Dr Danielle O’Donovan is an architectural historian with research interests in Gothic Architecture, medieval Ireland, heritage and 21st-century learning. She publishes on Irish Gothic architecture and learning in the historic environment. She is Programme Manager at Nano Nagle Place, a multi award winning redeveloped convent and school site in Cork City centre.

11.50 – 12.20: Dr Gillian O’Brien, Liverpool John Moores University: ‘Convents: The Afterlife’

Dr Gillian O’Brien, Reader in Modern Irish History, Liverpool John Moores University. O’Brien has worked as the historical advisor for the development of Fortress Spike Island, Co. Cork; Nano Nagle Place, Cork; Edmund Rice Heritage Centre, Waterford and the redevelopment of Kilmainham Gaol and Courthouse, Dublin. She has published widely and is the author of Blood Runs Green: The Murder that Transfixed Gilded Age Chicago and co-editor (with Finola O’Kane) of Georgian Dublin and Portraits of the City: Dublin and the Wider World. She is currently completing a book on Dark Tourism in Ireland and working on a collaborative project (with Jessie Castle): ‘Hidden in Plain Sight’ which examines the hitherto overlooked role played by female religious orders as they commissioned, designed and re-appropriated buildings, creating sites of architectural and cultural significance in pre-Catholic Emancipation Ireland (1775-1829).

12.20 – 12.40: Jessie Castle, ‘Bricks and Mortar – Irish Convent Buildings of the 19th Century.’

Jessie Castle is an architectural historian working as an historic building consultant with JCA Architects in Cork. Through her work in JCA, Jessie has been involved in numerous projects involving religious buildings, including the redevelopment of the South Presentation Convent in Cork, now known as Nano Nagle Place. Jessie is currently a Visiting Research Fellow with the School of Humanities and Social Science at Liverpool John Moores University, where her research is focused on the architecture and material culture of the Penal Law era convents in Ireland.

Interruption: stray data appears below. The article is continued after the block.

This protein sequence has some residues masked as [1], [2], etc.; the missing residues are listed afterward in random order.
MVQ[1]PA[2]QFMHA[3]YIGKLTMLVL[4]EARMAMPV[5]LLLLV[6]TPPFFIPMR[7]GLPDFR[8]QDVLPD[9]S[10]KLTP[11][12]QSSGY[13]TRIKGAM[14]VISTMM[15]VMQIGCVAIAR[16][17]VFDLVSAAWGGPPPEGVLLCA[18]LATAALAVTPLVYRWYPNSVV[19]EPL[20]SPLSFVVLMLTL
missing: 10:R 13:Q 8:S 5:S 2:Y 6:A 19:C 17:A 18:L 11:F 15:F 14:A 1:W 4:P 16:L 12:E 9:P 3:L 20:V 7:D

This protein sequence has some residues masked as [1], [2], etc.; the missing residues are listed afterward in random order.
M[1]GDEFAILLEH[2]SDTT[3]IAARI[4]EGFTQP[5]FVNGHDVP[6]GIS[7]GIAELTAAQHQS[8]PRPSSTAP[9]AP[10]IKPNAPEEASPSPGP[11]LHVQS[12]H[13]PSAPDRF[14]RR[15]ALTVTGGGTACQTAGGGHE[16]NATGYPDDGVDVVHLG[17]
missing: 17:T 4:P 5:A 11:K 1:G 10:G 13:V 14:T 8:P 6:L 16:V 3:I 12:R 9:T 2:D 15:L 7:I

12.40 – 1pm: Q&A and discussion

1pm – 2pm – lunch (provided)

2-3.30 pm – Future research mapping session – stakeholders/ questions/ methodologies/ approaches

With input from all participants, including Dr Lisa Godson, National College of Art and Design, Dr Patrick Doyle, University of Manchester, and Dr Caroline McGee, Trinity College Dublin.

3.30 – 3.50 – tea and coffee break

3.50 –4.20 bus to Limerick city to visit the John Henry Newman campus, Mary Immaculate College – bus provided (estimated journey time 30 minutes).

4.20 – 5.10 – tour of the John Henry Newman campus

5.10 – 5.50 – Tea and coffee, with a response to the day from Professor John McCafferty, University College Dublin and Dr Joseph MacMahon OFM on positioning these future research directions in the context of current research on Roman Catholicism at present.

5.50 – 6.00 – Close of the symposium.

This event is free, but booking is essential in order to facilitate catering and transport.

This project has been funded under Strand 2 (Knowledge Exchange for Impact) of the New Foundations Scheme by the Irish Research Council. The support of the Irish Research Council is gratefully acknowledged.

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The Irish World Academy of Music & Dance, University of Limerick

3 Log Na gCapall

V94 NCF8 Luimneach